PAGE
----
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Why having multiple savings accounts has kept me on track

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Barry Choi

January 6, 2020
Saving strategies
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You could easily argue that money management is the hardest thing to take care of when trying to get your finances in order. With so many expenses and different saving goals, how exactly do you ensure that you have enough money for everything?

I personally find that having multiple savings accounts is the easiest way for me to manage all my different priorities. The concept is simple enough; I create a separate bank account for any savings goal I may have, and by putting money into different accounts, I can quickly see how I’m doing for each individual fund.

 

Managing joint expenses

Before I got married, it was pretty easy to manage money on my own since I didn’t have too many goals. Once I got married, however, we needed to come up with a method to keep our savings goals aligned.

My wife and I agreed right away to set up a joint account which would pay for all of our day-to-day expenses, but we also felt it was important to maintain some financial independence, so we kept our individual bank accounts. To keep things straightforward, we decided to stick with one bank so we could keep everything centralized.

The issue with using a traditional bank is that they charge a monthly fee for each account you hold with them. We both had individual personal accounts and one premium joint account which would have cost us $52 a month or $624 a year. The reason I say “would have” is that the monthly fees were waived as long as we maintained a minimum balance.

While some may not like the minimum balance requirement, I just viewed that money as my emergency fund. Considering all the extra services I was getting with those accounts, I had no issues leaving my money “parked” with my bank.

 

Setting up accounts for saving goals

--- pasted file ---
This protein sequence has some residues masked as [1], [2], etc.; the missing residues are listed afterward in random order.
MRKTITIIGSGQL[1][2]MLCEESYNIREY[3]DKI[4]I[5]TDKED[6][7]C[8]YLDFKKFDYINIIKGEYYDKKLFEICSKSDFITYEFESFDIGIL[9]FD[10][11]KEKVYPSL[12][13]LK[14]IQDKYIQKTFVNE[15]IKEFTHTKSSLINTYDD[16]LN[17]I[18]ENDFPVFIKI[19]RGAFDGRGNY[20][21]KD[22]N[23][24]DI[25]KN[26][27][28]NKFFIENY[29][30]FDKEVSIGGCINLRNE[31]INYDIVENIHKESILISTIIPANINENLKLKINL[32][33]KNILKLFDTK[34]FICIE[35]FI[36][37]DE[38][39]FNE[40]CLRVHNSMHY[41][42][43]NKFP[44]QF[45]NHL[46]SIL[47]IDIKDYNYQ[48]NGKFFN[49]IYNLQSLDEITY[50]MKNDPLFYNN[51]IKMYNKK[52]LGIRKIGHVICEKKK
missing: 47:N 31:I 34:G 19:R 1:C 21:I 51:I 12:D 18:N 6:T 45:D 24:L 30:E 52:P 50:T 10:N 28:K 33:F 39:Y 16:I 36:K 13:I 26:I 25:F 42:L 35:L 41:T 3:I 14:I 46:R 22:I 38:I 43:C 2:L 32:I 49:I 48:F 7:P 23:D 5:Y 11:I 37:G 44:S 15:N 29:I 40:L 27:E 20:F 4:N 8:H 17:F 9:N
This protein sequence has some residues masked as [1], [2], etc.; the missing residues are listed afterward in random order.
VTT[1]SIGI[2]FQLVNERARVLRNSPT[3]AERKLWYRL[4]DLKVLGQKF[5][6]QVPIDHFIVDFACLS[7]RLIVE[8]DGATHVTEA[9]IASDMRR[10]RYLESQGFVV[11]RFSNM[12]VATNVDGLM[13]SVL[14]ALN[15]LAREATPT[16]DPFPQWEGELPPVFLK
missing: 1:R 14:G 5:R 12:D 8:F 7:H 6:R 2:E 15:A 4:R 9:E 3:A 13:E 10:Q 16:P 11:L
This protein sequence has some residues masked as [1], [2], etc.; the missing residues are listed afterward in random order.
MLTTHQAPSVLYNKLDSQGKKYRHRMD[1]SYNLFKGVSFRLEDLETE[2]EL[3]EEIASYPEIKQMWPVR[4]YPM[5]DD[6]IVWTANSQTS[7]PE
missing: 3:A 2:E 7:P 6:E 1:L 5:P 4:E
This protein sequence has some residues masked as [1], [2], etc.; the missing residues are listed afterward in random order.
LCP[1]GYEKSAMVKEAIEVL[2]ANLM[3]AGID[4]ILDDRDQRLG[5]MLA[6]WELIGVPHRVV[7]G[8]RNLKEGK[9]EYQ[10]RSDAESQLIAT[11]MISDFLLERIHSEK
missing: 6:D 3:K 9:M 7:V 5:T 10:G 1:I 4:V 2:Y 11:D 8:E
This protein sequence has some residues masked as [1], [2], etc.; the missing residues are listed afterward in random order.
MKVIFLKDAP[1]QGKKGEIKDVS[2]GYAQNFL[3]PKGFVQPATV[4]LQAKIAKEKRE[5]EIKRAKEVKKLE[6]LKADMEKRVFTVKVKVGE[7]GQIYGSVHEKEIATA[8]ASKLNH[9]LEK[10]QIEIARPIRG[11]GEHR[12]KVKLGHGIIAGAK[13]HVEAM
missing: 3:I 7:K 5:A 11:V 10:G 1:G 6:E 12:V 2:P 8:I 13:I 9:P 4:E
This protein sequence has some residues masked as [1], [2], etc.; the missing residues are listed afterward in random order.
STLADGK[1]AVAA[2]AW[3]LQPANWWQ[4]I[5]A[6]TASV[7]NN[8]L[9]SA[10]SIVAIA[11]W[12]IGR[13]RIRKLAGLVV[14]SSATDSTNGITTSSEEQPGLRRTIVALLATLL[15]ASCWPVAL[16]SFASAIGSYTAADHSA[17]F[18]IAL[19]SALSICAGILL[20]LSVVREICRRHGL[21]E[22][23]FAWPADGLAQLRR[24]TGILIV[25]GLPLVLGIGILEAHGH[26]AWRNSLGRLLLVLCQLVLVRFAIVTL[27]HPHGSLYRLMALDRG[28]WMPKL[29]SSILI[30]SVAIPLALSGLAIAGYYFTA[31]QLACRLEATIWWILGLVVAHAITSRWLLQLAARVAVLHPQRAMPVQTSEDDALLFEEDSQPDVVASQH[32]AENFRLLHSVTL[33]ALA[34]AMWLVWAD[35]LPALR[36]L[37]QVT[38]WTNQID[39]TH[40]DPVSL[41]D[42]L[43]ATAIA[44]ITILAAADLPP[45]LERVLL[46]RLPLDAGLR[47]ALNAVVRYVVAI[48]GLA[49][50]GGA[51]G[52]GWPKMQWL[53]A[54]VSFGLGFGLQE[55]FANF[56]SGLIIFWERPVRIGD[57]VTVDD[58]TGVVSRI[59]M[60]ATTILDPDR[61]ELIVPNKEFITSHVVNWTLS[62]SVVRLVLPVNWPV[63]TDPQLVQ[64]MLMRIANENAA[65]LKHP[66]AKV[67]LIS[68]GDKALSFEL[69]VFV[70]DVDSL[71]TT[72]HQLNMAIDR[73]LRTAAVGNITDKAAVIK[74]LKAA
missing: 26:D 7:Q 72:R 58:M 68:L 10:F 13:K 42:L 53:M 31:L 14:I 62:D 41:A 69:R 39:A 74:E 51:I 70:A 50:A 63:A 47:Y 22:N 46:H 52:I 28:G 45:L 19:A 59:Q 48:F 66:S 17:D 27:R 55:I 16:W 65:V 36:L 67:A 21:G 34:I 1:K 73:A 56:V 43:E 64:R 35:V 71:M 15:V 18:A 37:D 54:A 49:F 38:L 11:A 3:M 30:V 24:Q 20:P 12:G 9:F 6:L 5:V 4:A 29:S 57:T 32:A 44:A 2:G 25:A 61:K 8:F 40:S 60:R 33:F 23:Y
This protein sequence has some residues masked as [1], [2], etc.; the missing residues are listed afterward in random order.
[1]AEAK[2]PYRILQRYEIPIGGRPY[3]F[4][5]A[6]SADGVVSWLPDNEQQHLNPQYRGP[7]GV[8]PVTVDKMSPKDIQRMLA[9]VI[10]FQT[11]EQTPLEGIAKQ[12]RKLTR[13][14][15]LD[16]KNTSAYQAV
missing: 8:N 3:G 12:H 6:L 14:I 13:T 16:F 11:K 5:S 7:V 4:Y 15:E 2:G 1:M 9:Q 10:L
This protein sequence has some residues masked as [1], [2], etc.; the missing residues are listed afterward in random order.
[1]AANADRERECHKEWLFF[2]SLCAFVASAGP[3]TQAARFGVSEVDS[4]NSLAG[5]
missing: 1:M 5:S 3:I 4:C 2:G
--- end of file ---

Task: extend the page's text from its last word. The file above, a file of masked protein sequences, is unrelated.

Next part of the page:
Once we had our main accounts set up, we quickly decided that we wanted to set up individual accounts for specific goals which included general savings, car maintenance, a home down payment, vacations, and presents.

We used a digital bank that allowed multiple accounts with no monthly fees and no minimum balance requirement. What I love about online banks is the flexibility you get. We could connect our accounts directly to our regular bank account so moving money around was no issue. We also had the ability to set up joint accounts so we could always see our overall progress. Plus, getting a decent interest rate was a huge bonus.

 

Getting the most out of our accounts

Having all of these accounts is one thing, but we needed to ensure we were getting the most out of them. We decided to set up automatic transfers to each account so they would always be topped up.

How much we put aside depended on our budget. Travelling and buying a home were huge priorities for us so we put a bigger emphasis on those accounts. Our car maintenance and general savings accounts were necessities and we decided to make a fund for presents since our budgets would get thrown off whenever a special event came up.

What made all of these accounts important is that it kept us honest. We basically had money available all the time for our spending. For example, if a major car repair came up, we pulled money from our car maintenance fund. If we were going to take a trip, we paid for it with our vacation fund. All of these accounts ensured that we would never go into debt or spend money that we didn’t have.

 

Modifying things as needed

As you can imagine, these accounts are meant as a guideline. We’ve changed our strategy over the years with no regrets. When our daughter was born and we were on a single income, we had to cut our savings quite a bit. Our presents, vacation and general savings budget were pretty much cut to zero. We knew this was a temporary thing, so we didn’t feel bad about it.

There are also times where we had to change our accounts and goals. Once we bought our home, there was no need to have a down payment fund anymore. We kept a small amount aside every month for maintenance, but most of the money that went to our down payment was now going to our mortgage. When our car was starting to get old, we decided to increase the amount we were setting aside for maintenance. We expected repairs would go up but the increased savings would also help if we decided to purchase a new vehicle (which we did).

Things change all the time. Our goals, careers, and savings are always in flux but having a money strategy that allows us to manage our budget has always been a constant. I can’t imagine where we would be now had we decided to just “wing it” without a real plan.
 

 

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Barry Choi - Author bio

Barry Choi is a personal finance and travel expert who makes frequent media appearances in Canada. You can follow him on his personal site at moneywehave.com or you can reach out to him on Twitter: @barrychoi